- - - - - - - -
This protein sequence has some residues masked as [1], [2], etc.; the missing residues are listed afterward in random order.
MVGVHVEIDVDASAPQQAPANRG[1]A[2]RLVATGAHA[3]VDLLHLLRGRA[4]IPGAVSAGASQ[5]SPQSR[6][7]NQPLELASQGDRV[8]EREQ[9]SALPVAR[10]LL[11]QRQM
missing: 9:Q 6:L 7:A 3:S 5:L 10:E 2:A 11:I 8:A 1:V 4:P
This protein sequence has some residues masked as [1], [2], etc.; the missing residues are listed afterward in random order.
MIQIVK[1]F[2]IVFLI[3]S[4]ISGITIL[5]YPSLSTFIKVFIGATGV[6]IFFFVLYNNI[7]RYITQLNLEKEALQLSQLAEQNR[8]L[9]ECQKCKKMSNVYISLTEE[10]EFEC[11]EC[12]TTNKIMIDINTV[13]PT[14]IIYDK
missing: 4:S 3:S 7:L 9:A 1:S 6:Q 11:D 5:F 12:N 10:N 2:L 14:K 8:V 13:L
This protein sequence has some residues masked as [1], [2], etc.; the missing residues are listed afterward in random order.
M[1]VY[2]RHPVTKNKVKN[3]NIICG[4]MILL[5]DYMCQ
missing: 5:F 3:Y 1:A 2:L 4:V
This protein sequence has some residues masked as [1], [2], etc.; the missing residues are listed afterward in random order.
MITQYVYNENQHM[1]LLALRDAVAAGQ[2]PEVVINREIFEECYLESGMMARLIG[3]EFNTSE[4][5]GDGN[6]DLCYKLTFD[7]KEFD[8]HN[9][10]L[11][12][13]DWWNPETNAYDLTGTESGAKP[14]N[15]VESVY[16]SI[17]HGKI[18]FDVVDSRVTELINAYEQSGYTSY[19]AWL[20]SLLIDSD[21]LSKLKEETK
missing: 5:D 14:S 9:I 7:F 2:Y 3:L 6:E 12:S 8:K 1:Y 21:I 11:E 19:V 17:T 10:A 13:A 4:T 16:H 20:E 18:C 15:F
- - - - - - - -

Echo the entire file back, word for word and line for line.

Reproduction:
This protein sequence has some residues masked as [1], [2], etc.; the missing residues are listed afterward in random order.
MVGVHVEIDVDASAPQQAPANRG[1]A[2]RLVATGAHA[3]VDLLHLLRGRA[4]IPGAVSAGASQ[5]SPQSR[6][7]NQPLELASQGDRV[8]EREQ[9]SALPVAR[10]LL[11]QRQM
missing: 9:Q 6:L 7:A 3:S 5:L 10:E 2:A 11:I 8:A 1:V 4:P
This protein sequence has some residues masked as [1], [2], etc.; the missing residues are listed afterward in random order.
MIQIVK[1]F[2]IVFLI[3]S[4]ISGITIL[5]YPSLSTFIKVFIGATGV[6]IFFFVLYNNI[7]RYITQLNLEKEALQLSQLAEQNR[8]L[9]ECQKCKKMSNVYISLTEE[10]EFEC[11]EC[12]TTNKIMIDINTV[13]PT[14]IIYDK
missing: 4:S 3:S 7:L 9:A 1:S 6:Q 11:D 5:F 12:N 10:N 2:L 14:K 8:V 13:L
This protein sequence has some residues masked as [1], [2], etc.; the missing residues are listed afterward in random order.
M[1]VY[2]RHPVTKNKVKN[3]NIICG[4]MILL[5]DYMCQ
missing: 5:F 3:Y 1:A 2:L 4:V
This protein sequence has some residues masked as [1], [2], etc.; the missing residues are listed afterward in random order.
MITQYVYNENQHM[1]LLALRDAVAAGQ[2]PEVVINREIFEECYLESGMMARLIG[3]EFNTSE[4][5]GDGN[6]DLCYKLTFD[7]KEFD[8]HN[9][10]L[11][12][13]DWWNPETNAYDLTGTESGAKP[14]N[15]VESVY[16]SI[17]HGKI[18]FDVVDSRVTELINAYEQSGYTSY[19]AWL[20]SLLIDSD[21]LSKLKEETK
missing: 5:D 14:S 9:I 7:F 2:Y 3:L 6:E 12:S 8:K 1:Y 21:I 11:E 19:V 17:T 10:A 13:A 4:T 16:H 20:E 18:C 15:F